Female extra-pair mating: adaptation or genetic constraint?

Wolfgang Forstmeier*, Shinichi Nakagawa, Simon C. Griffith, Bart Kempenaers

*Corresponding author for this work

    Research output: Contribution to journalReview articlepeer-review

    138 Citations (Scopus)


    Why do females of so many socially monogamous species regularly engage in matings outside the pair bond? This question has puzzled behavioural ecologists for more than two decades. Until recently, an adaptionist's point of view prevailed: if females actively seek extra-pair copulations, as has been observed in several species, they must somehow benefit from this behaviour. However, do they? In this review, we argue that adaptive scenarios have received disproportionate research attention, whereas nonadaptive phenomena, such as pathological polyspermy, de novo mutations, and genetic constraints, have been neglected by empiricists and theoreticians alike. We suggest that these topics deserve to be taken seriously and that future work would benefit from combining classical behavioural ecology with reproductive physiology and evolutionary genetics.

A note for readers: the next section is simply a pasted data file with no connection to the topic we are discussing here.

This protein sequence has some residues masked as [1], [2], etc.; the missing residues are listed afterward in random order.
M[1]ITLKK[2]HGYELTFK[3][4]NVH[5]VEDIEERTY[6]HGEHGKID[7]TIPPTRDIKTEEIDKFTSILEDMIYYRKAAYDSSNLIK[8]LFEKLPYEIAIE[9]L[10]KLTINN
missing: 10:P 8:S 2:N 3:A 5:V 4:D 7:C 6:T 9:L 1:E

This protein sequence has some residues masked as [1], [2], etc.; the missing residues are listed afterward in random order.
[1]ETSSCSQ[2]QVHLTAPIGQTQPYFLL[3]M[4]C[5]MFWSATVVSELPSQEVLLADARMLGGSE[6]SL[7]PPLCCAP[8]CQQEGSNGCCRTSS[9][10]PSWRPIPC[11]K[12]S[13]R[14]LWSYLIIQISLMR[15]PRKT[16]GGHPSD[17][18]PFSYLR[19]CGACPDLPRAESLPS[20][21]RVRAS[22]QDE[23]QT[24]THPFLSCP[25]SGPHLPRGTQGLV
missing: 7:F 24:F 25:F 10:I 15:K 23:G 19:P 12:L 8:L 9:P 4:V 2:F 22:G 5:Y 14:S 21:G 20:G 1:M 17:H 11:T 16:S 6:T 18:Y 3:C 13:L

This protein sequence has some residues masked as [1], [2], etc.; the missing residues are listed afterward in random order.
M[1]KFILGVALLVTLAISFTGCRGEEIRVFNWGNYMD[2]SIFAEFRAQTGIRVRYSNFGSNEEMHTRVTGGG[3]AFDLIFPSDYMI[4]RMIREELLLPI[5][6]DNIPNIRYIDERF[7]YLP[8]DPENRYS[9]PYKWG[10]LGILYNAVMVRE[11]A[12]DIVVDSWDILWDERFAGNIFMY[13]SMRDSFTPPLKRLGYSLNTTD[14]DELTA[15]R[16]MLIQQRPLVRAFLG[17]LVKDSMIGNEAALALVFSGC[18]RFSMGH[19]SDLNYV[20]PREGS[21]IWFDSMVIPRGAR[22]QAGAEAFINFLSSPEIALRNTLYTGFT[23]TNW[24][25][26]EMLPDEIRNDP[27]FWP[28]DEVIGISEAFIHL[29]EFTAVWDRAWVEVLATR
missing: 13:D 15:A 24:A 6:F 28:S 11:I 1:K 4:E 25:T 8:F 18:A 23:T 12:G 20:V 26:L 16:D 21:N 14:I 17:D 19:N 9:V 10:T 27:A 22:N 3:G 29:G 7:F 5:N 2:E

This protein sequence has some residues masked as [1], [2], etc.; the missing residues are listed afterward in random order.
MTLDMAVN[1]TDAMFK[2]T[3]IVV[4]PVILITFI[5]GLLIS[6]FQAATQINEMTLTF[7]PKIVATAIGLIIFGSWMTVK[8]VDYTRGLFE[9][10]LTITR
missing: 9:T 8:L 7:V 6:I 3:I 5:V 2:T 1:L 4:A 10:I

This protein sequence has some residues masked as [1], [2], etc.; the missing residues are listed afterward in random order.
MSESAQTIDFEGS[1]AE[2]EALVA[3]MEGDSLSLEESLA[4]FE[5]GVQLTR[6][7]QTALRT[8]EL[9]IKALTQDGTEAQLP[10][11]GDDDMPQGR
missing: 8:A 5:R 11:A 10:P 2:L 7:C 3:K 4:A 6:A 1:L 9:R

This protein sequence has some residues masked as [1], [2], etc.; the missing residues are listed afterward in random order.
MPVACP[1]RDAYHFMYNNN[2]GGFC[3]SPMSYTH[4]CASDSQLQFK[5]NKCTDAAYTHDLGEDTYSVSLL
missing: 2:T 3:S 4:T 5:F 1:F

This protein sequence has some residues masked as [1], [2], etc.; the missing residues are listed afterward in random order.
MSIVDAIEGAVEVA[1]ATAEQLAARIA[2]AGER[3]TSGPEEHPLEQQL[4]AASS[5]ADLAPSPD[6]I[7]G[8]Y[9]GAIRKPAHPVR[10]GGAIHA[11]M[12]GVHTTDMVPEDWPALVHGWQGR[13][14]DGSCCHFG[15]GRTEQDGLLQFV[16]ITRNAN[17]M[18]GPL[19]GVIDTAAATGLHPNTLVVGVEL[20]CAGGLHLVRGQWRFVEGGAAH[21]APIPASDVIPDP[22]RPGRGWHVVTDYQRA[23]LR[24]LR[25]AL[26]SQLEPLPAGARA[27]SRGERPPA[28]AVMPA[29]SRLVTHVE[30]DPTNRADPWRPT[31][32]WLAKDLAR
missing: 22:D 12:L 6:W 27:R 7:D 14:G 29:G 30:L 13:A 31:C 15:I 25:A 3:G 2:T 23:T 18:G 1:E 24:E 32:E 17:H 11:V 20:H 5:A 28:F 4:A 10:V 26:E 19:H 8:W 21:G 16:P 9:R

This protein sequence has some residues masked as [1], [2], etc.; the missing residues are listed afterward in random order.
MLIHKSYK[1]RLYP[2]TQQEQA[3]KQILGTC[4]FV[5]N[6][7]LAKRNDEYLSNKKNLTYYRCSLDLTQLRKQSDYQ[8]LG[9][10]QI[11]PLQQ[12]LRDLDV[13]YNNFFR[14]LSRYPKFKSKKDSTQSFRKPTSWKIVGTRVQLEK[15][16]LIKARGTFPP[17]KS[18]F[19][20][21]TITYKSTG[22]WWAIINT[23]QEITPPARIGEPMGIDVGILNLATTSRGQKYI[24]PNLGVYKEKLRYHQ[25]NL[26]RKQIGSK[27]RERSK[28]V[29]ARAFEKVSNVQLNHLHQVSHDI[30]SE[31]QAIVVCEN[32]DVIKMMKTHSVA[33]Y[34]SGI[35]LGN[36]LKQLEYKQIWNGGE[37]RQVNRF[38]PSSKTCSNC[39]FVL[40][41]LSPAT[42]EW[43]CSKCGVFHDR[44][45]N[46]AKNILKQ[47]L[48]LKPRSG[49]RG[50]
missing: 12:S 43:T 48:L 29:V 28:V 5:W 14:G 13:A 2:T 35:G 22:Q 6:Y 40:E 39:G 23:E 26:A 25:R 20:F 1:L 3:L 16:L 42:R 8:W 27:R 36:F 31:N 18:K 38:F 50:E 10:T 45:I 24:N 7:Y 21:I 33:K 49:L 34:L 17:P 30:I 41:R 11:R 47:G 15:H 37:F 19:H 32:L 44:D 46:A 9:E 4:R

Original languageEnglish
    Pages (from-to)456-464
    Number of pages9
    JournalTrends in Ecology and Evolution
    Issue number8
    Publication statusPublished - Aug 2014


    Dive into the research topics of 'Female extra-pair mating: adaptation or genetic constraint?'. Together they form a unique fingerprint.

    Cite this